Editorial: Dithering JP should speed things up

The courts are busy, but does it really to take a year to decide whether to accept a guilty plea over a traffic charge?

That was the issue in this month’s ruling in Regional Municipality of York v. Newhook, a case involving unrelated charges of speeding offences against five people. In September, the prosecution and defence made a joint submission for a resolution in which four of the defendants would plead guilty to an amended charge of disobey sign with a fine of $200. In the fifth case, the fine would be $85.

In the case of defendant Adam Newhook, justice of the peace Adele Romagnoli accepted the guilty plea but reserved her decision on sentence until June 2016. With the remaining defendants, she put off deciding whether to accept the guilty pleas until August 2016.

In the meantime, the case came back to court with the prosecution seeking an order for mandamus directing Romagnoli to speed things up. In considering the issue, Ontario Superior Court Justice Mark Edwards had little sympathy for the need for the delay. “Recognizing the volume of cases in the Provincial Offences Court and the stresses that go with presiding in the Provincial Offences Court there will always be occasions where a justice of the peace needs to reserve his or her decision on sentence. This was not one of those cases,” he wrote.

“There was no reason in law why Her Worship, Justice of the Peace Romagnoli, should reject the guilty plea that was being proposed by the prosecutor and the defence. Even if there was some legal basis in law for Her Worship to consider the appropriateness of the guilty plea, I can see no reason why it should take nearly a year for Her Worship to consider whether the guilty pleas should be accepted,” he added, citing the need for timely decisions on both sentence and plea. As a result, he issued an order of mandamus requiring her to accept the guilty pleas within 30 days and render her decisions on sentence at the same time.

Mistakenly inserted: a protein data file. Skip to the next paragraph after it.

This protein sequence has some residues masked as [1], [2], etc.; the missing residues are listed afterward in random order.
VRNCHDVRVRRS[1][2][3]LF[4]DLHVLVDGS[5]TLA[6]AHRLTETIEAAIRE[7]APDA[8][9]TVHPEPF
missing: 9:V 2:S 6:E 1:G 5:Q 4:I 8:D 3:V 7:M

If it takes more than a year to rule on a simple traffic charge, the courts truly are in trouble. It’s more likely, however, that Romagnoli is simply taking too long. As Edwards noted, in fact, a number of recent decisions have taken her to task for not giving effect to joint submissions. She may have legitimate concerns, but that’s no justification for dithering on the issue and failing in her duty to deliver timely decisions and abide by the courts’ expectations around joint submissions.

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